Hence, in the period between April to July 2016, the direct tax collections had grown by 24 per cent, without the demonetisation of currency which was carried out in November 2016. What this tells us is that direct tax collections grew faster before demonetisation than they are growing after demonetisation.

Personal income tax collections have grown by 15.7 per cent during the first four months of this financial year. They had grown by 46.6 per cent during the first four months of the previous financial year.

So the point is that as far as the actual direct tax collections are concerned, demonetisation has clearly had a negative impact. This also explains why the government media releases tend to focus on the number of returns filed and not the tax that is being collected. More returns being filed without any increase in taxes collected simply means more work and more money for chartered accountants — and nothing else.

One argument that can be made here is that as the income earned by those who are filing returns now (but not paying taxes) goes up, they will pay taxes as well. But this argument rests on the assumption that the minimum taxable limit to pay income tax will continue to remain where it is and will not be increased in the years to come. If one looks at the history of income tax, this has clearly not been the case. The minimum taxable limit keeps going up every few years and at a rate faster than the growth in per capita income.

Of course, given that we live in an era of post-truth, all this data and analysis doesn’t really matter. What matters is who is presenting the data, even if it is incomplete and leads to wrong inferences being made. As Evan Davis writes in Post Truth—Why We Have Reached Peak Bullshit and What We Can Do About It:

[The] argument that who you are matters more than the substantive point you are making is especially true about politicians. Voters focus on character rather than policy partly because they are better able to judge character and are relatively uninformed on policy… So, for a politician, having a good reputation is worth a hundred quick victories in specific arguments.

The moral of the story is that it doesn’t matter if the right data is not being presented, because people will believe what is being presented.

The column originally appeared on on August 24, 2017.

Post Demonetisation Real Estate Sales Have Collapsed, But Prices Haven’t


It has been a while since I wrote anything on real estate and the only reason for it is the sheer lack of data on the sector.

Recently, the real estate consulting firm PropEquity released some interesting data and that gave me sufficient reason to write one more piece on real estate.

As per the data, f or the period between January and May 2017, the housing sales fell by 41 per cent to 1.1 lakhs, across 42 major cities. During the same period in 2016, the housing sales had stood at 1.87 lakh.

The interesting thing is that the launch of new homes has also come down considerably. For the first five months of the current year, which are under consideration here, the launch of new homes fell by 62 per cent to 70,450 units. During the same period in 2016, the launch of new homes had stood at around 1.86 lakh.

The new home launches are a good indicator of the appetite investors have for real estate. And that has clearly come down big time. So, what is happening here? One, people are not buying ready to move in homes from builders. And two, they aren’t interested in under-construction property, where investment returns tend to be very high, either.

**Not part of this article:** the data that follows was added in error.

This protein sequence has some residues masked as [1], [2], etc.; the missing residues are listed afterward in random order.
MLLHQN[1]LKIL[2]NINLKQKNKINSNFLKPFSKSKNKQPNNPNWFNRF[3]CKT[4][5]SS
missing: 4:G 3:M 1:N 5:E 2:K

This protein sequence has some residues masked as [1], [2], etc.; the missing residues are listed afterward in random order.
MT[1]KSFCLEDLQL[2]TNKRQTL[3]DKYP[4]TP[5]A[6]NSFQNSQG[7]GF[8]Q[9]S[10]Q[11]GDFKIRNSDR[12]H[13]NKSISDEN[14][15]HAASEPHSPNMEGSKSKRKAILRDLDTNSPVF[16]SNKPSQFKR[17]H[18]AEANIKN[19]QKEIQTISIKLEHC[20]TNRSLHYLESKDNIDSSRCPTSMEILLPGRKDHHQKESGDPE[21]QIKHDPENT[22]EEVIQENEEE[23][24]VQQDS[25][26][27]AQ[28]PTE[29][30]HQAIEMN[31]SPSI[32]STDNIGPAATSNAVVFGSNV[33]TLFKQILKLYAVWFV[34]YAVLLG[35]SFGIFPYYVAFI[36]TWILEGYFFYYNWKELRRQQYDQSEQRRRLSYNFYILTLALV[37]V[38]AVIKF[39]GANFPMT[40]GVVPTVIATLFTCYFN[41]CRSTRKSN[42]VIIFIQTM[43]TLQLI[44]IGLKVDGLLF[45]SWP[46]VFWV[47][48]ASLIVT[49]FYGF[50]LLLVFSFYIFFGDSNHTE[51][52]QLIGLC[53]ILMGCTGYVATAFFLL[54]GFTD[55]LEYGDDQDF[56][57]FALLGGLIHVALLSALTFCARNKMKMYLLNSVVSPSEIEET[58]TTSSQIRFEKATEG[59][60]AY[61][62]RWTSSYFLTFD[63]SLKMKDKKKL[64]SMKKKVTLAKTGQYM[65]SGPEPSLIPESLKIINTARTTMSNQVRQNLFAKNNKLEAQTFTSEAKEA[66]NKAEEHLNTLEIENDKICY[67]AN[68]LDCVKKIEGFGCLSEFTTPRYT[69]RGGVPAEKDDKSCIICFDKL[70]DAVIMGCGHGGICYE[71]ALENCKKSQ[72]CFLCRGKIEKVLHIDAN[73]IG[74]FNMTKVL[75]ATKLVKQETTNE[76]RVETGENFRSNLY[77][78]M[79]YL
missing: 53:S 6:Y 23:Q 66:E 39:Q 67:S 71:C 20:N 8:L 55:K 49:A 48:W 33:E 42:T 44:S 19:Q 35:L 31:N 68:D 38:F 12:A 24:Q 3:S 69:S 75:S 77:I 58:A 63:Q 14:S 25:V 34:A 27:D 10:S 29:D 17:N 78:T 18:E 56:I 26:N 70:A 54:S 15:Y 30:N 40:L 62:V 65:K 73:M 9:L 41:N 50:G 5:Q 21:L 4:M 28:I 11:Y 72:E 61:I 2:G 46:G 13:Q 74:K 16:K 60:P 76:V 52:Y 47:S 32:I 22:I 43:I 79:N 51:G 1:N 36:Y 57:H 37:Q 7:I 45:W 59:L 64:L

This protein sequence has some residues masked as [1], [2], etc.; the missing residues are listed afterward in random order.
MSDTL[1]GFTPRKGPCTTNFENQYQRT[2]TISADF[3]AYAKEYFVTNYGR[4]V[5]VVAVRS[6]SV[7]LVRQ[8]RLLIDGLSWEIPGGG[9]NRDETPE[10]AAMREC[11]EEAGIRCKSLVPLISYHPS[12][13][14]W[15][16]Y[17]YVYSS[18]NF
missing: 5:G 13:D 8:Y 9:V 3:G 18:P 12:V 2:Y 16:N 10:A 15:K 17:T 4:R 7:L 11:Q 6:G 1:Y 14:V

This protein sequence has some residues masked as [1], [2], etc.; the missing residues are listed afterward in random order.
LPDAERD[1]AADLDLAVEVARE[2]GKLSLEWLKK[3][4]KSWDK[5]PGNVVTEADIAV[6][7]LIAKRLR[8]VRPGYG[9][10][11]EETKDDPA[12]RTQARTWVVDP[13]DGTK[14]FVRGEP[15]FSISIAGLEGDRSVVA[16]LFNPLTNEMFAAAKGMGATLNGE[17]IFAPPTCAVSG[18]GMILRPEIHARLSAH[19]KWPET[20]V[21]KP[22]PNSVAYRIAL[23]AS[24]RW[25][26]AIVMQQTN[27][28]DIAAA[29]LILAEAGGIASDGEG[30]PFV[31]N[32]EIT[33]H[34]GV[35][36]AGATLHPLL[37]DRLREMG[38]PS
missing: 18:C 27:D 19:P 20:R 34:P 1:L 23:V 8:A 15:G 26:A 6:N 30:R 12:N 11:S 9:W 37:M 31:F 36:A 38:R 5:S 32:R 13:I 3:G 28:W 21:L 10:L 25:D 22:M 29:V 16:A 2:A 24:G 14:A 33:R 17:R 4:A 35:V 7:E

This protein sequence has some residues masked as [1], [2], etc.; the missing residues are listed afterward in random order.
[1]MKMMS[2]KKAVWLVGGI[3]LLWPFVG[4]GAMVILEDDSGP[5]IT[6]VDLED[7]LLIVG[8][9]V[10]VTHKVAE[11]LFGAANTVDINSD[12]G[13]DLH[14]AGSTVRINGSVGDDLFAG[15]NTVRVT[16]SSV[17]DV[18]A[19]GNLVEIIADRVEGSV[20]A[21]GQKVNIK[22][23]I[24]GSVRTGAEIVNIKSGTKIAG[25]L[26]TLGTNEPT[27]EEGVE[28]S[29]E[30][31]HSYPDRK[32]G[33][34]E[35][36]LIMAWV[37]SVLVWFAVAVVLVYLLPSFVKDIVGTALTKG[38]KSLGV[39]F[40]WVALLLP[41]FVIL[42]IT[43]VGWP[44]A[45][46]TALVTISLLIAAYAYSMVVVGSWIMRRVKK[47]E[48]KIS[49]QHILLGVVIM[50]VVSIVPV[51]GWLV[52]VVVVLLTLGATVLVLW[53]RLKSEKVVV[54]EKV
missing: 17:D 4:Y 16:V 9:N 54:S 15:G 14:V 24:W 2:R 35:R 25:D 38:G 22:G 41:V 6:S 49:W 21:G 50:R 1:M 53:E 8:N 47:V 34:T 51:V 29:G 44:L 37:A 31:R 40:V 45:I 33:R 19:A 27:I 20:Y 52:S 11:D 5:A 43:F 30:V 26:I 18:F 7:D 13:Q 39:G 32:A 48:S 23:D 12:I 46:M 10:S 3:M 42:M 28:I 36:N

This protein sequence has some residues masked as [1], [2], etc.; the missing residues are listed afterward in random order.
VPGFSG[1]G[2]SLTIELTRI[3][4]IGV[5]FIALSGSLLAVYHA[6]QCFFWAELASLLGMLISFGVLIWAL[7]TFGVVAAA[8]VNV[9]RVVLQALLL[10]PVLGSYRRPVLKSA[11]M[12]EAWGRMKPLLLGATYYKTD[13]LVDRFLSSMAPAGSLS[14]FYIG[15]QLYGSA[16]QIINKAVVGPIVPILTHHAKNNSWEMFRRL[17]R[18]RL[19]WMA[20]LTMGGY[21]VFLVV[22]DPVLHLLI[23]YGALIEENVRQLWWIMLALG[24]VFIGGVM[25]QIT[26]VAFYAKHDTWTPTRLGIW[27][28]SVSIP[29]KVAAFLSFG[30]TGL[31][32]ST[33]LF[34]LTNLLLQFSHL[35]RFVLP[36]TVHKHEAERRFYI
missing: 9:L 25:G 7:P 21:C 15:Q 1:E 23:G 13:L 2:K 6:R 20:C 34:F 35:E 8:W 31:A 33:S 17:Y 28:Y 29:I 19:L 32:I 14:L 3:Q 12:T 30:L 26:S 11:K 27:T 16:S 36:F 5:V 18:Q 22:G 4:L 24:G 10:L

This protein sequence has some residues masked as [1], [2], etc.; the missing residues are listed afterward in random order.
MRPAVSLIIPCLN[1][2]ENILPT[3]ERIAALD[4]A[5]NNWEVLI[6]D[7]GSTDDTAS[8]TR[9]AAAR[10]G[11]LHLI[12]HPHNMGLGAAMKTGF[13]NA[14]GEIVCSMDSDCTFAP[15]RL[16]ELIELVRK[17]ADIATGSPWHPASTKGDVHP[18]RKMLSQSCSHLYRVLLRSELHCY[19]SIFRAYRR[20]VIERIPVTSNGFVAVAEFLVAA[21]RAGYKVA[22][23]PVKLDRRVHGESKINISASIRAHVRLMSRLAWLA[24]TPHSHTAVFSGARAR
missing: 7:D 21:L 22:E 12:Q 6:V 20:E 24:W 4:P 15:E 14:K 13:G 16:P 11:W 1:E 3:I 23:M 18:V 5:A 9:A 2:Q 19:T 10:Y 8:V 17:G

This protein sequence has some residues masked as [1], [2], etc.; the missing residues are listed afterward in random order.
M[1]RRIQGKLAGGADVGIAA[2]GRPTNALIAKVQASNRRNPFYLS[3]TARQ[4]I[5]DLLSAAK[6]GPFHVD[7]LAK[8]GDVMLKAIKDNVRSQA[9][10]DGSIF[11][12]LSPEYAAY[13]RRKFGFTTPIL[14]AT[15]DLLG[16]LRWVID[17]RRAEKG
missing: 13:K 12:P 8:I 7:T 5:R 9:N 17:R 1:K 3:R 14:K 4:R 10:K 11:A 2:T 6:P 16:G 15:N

Why has that been the case? Typically, a significant portion in any real estate deal tends to be carried out in black. When going about a real estate deal, a significant part of the transaction is in the form of cash which changes hands, and for which there is no record. This cash may be black money where no taxes have been paid. Or it could even be white money, where taxes have been paid, but which is now becoming black.

For most of the period January to May 2017, there wasn’t enough sufficient cash going around in the financial system. This was because of the demonetisation announced on November 8, 2016, by the prime minister Narendra Modi.

Take a look at Figure 1. It plots the gap between the currency under circulation as on November 4, 2016 (a few days before demonetisation) and at the end every week between January and May 2017.

Figure 1:

What does Figure 1 tell us? On January 6, 2017, the currency in circulation was around 50 per cent of the currency in circulation as on November 4, 2016. This meant that the gap was also around 50 per cent. Since then, the currency in circulation has kept increasing every week, as the RBI has printed and pumped money into the financial system, and this has led to the gap coming down. Hence, as on May 26, 2017, the currency in circulation was at around 83 per cent of the currency in circulation as on November 4, 2016. Given this, the gap had come down to around 17 per cent.

So, what does this tell us? It tells us that there wasn’t enough cash going around in the financial system for people to carry out transactions in cash. Given this, people were not in a position to pay the black part of any real estate transaction in cash. This essentially meant that real estate transactions collapsed and were down by 41 per cent during the first five months of the year.

It also tells us that many of those who wanted to sell real estate just sat on it, instead of carrying out the transaction in 100 per cent white amount, as was the hope post demonetisation.

By the end of March 2017, the financial system had nearly 75 per cent of the currency in circulation as on November 4, 2016. The point being that there was enough money to go back to making black payments as a part of real estate transactions. But that doesn’t seem to have happened, with new home launches down by a whopping 62 per cent during the period.